Both training and certification should use current technology, with remote training and internet base testing available as alternatives to on-site courses and exams.

    ACOEM agrees with the NRPM requirement that examiners be recertified every 6 years in order to remain listed on the registry, but would suggest that ongoing training requirements be similar to MRO training, i.e., 12 hrs of advanced training every three years. With documentation of this type of training, the need for the medical examiner to repeat the entire training needed for the initial certification process every 12 years would be unnecessary.

    The 48-hour requirement to provide documentation when requested is reasonable, but the monthly submission of examinations performed is burdensome, and compliance by examiners with this requirement will be a problem. Also, a monthly submission would be inadequate to ensure that unqualified drivers are not operating, or that examiner shopping is not occurring when drivers are not satisfied with the outcome of their examination. There should be a mechanism for the examiner to transmit (e.g. within 48 hours), information on any driver who is found to not meet the FMCSA medical criteria. This would be consistent with requirements of several states which require MROs to transmit results of positive drug screens on commercial drivers.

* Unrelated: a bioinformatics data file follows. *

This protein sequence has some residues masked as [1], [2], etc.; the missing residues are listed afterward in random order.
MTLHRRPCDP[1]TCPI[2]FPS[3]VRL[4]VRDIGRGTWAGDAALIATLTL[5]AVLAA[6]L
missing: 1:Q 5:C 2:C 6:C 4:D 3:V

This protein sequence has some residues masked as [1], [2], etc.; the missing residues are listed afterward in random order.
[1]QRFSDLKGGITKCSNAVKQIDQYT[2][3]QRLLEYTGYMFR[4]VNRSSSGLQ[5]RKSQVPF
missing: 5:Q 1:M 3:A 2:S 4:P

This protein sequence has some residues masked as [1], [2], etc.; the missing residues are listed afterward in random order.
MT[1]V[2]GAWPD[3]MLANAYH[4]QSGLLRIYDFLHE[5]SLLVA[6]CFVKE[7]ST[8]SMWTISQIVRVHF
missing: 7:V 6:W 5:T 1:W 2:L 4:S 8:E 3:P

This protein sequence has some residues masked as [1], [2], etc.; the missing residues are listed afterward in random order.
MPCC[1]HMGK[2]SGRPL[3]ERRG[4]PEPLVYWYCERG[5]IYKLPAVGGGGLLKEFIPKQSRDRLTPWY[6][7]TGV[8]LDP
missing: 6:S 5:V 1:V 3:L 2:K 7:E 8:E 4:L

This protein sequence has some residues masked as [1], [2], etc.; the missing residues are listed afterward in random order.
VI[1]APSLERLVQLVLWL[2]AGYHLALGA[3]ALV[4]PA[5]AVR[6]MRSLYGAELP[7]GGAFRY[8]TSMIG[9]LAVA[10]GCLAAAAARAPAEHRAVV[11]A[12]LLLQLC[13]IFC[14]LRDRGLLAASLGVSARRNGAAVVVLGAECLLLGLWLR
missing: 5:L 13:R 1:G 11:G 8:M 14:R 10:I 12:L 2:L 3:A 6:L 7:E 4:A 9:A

One area not addressed in this rulemaking is incomplete examinations. There are many situations where drivers are required by medical examiners to either obtain additional medical information (e.g., hemoglobin A1c or glucose levels in a diabetic not on insulin) or to have additional testing (e.g., a stress test). Often, these drivers will not obtain the additional information, and might seek another examiner. There should be a requirement that incomplete examination results are also entered on the log with a notation of what documentation is missing. As for disqualified drivers, examiners should be required to submit information on incomplete examinations shortly after it appears the driver will not be returning. A reasonable option would be to permit 10 business days to provide the required documentation or documentation that the required testing has been scheduled. If testing is needed, this should be completed with 10 business days as well but could be extended for an additional 10 business days if the medical examiner agrees this is reasonable. At the end of this period, the examination should be submitted as incomplete.